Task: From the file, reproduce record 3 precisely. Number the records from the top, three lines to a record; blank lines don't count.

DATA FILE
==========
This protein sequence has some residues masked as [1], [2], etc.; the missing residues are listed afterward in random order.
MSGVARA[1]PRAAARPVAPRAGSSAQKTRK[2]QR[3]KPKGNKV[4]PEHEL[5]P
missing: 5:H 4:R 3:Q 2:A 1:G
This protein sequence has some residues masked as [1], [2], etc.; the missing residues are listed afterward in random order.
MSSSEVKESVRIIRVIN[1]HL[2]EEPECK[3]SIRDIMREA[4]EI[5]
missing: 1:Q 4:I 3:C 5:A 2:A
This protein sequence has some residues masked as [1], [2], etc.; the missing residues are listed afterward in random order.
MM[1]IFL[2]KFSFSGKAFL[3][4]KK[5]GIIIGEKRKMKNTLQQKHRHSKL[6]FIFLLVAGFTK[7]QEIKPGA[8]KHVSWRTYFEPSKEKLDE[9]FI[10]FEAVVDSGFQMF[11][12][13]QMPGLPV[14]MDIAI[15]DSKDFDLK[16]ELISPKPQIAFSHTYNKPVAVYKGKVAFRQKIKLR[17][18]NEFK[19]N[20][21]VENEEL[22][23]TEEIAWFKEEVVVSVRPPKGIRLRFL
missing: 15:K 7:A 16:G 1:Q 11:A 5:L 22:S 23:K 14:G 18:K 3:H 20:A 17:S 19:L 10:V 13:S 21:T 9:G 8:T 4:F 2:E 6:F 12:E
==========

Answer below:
This protein sequence has some residues masked as [1], [2], etc.; the missing residues are listed afterward in random order.
MM[1]IFL[2]KFSFSGKAFL[3][4]KK[5]GIIIGEKRKMKNTLQQKHRHSKL[6]FIFLLVAGFTK[7]QEIKPGA[8]KHVSWRTYFEPSKEKLDE[9]FI[10]FEAVVDSGFQMF[11][12][13]QMPGLPV[14]MDIAI[15]DSKDFDLK[16]ELISPKPQIAFSHTYNKPVAVYKGKVAFRQKIKLR[17][18]NEFK[19]N[20][21]VENEEL[22][23]TEEIAWFKEEVVVSVRPPKGIRLRFL
missing: 15:K 7:A 16:G 1:Q 11:A 5:L 22:S 23:K 14:G 18:K 3:H 20:A 17:S 19:L 10:V 13:S 21:T 9:G 8:T 4:F 2:E 6:F 12:E